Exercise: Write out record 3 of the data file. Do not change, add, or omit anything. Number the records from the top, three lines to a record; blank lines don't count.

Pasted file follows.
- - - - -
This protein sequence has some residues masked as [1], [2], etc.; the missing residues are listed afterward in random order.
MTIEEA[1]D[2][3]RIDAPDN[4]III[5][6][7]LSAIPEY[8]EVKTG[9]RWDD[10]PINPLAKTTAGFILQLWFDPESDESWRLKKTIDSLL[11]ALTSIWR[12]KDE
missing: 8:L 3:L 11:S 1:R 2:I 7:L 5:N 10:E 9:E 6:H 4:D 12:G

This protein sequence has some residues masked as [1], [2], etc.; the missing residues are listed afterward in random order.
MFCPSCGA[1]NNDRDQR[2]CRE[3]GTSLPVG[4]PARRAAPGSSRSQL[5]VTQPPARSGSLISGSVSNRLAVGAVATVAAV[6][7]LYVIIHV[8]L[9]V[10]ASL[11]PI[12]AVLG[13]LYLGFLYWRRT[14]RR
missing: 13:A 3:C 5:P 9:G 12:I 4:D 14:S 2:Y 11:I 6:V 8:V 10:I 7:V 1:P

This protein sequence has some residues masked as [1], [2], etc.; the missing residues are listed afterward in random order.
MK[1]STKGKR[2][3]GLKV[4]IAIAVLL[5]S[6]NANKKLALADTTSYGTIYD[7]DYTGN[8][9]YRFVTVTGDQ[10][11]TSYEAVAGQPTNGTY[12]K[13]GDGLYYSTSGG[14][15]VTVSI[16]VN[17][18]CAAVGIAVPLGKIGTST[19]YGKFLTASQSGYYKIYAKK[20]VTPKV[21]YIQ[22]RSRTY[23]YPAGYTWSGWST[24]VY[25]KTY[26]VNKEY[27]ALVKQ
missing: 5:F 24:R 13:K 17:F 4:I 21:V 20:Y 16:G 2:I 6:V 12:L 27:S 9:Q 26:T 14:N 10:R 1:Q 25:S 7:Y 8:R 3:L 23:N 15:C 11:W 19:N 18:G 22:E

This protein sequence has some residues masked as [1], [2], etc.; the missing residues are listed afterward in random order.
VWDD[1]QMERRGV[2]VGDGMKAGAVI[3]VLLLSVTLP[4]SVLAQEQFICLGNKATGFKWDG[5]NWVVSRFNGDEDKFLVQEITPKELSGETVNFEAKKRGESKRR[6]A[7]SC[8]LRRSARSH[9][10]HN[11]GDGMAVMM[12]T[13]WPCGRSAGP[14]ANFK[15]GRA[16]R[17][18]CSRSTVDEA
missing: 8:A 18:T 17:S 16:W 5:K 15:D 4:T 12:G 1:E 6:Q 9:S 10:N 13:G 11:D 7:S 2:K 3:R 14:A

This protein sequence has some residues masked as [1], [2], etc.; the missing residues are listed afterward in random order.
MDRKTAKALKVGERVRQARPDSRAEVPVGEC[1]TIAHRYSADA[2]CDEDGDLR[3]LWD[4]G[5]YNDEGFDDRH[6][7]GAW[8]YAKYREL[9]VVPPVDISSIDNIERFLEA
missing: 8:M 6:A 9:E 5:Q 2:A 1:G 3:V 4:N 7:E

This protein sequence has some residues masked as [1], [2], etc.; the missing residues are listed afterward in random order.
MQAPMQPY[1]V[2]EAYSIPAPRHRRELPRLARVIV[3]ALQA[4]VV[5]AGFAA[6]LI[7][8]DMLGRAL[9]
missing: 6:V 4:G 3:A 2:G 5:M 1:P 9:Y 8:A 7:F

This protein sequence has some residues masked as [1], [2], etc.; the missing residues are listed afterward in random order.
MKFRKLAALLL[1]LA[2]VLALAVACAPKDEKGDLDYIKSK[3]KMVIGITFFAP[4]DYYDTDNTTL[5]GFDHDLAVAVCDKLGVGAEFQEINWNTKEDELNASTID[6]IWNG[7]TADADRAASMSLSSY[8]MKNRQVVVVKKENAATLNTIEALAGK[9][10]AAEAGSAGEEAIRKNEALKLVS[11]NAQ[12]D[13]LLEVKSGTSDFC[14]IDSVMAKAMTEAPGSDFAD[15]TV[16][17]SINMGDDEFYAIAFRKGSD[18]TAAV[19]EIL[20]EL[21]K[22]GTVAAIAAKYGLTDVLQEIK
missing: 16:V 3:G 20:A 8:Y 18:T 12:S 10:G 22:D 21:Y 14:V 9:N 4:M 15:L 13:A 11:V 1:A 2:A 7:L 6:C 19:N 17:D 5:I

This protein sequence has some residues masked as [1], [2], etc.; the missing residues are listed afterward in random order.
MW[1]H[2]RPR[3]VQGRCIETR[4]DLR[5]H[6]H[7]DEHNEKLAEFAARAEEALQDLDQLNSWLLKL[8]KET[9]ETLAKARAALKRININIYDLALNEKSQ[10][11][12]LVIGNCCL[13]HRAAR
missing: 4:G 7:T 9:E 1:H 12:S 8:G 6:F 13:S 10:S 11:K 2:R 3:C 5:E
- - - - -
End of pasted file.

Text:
This protein sequence has some residues masked as [1], [2], etc.; the missing residues are listed afterward in random order.
MK[1]STKGKR[2][3]GLKV[4]IAIAVLL[5]S[6]NANKKLALADTTSYGTIYD[7]DYTGN[8][9]YRFVTVTGDQ[10][11]TSYEAVAGQPTNGTY[12]K[13]GDGLYYSTSGG[14][15]VTVSI[16]VN[17][18]CAAVGIAVPLGKIGTST[19]YGKFLTASQSGYYKIYAKK[20]VTPKV[21]YIQ[22]RSRTY[23]YPAGYTWSGWST[24]VY[25]KTY[26]VNKEY[27]ALVKQ
missing: 5:F 24:R 13:K 17:F 4:I 21:V 20:Y 16:G 2:I 6:V 12:L 27:S 9:Q 26:T 14:N 10:R 1:Q 25:S 7:Y 8:R 3:L 23:N 15:C 11:W 19:N 18:G 22:E